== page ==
When things change during a flight and a pilot begins to reassess the wisdom of continuing the flight and whether or not to make a precautionary landing, there are a number of steps the pilot may want to consider.
Step 1. Commit to Land & LIVE
If your gut says land, listen! Then commit to a precautionary landing and do it.
Step 2. Assess Level of Urgency
If you are concerned but there is no imminent danger, your best choice may be to select the nearest (NRST) airport on your GPS and proceed to the nearest aviation facility.
Practice and become familiar with this procedure. Make sure your GPS is not set to filter out small or private airports or heliports. Reaching an airport, even a private-use one, is a better choice than landing off site, as long as the situation does not worsen.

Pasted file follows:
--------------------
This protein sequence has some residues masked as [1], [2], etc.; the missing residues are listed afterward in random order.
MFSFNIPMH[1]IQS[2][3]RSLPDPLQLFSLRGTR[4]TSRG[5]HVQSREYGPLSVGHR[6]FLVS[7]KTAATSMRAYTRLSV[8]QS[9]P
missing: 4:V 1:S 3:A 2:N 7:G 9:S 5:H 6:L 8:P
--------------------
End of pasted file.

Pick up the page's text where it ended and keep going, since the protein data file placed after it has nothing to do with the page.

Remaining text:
But understand your situation can quickly become more urgent.
If there is real or perceived imminent danger in continuing flight, proceed to Step 3.
Step 3. Choose Spot to Land
Most of the time, a helicopter pilot who needs to land as soon as practicable has a number of options available. Use these priorities when selecting a landing area:
- Safety of approach and landing
- Survival of persons on board once on the ground (don’t assume you will have the ability to take off again)
- Safety of persons on the ground
- Ground accessibility for aircraft repairs and personnel egress and ingress
Step 4. Land & LIVE
An off-site precautionary landing will involve varying degrees of additional stress beyond those of a normal landing at the intended landing site. Remember to do the following:
- Alert air traffic control or your company of your intent, if possible. Remember that cell or text service may not be available in the landing area.
- Slow down and steepen the approach.
- Be aware that engine cooldowns are NOT a limitation. If you land with people around, shut down IMMEDIATELY.
- You have exercised good judgment. Stand by your decision.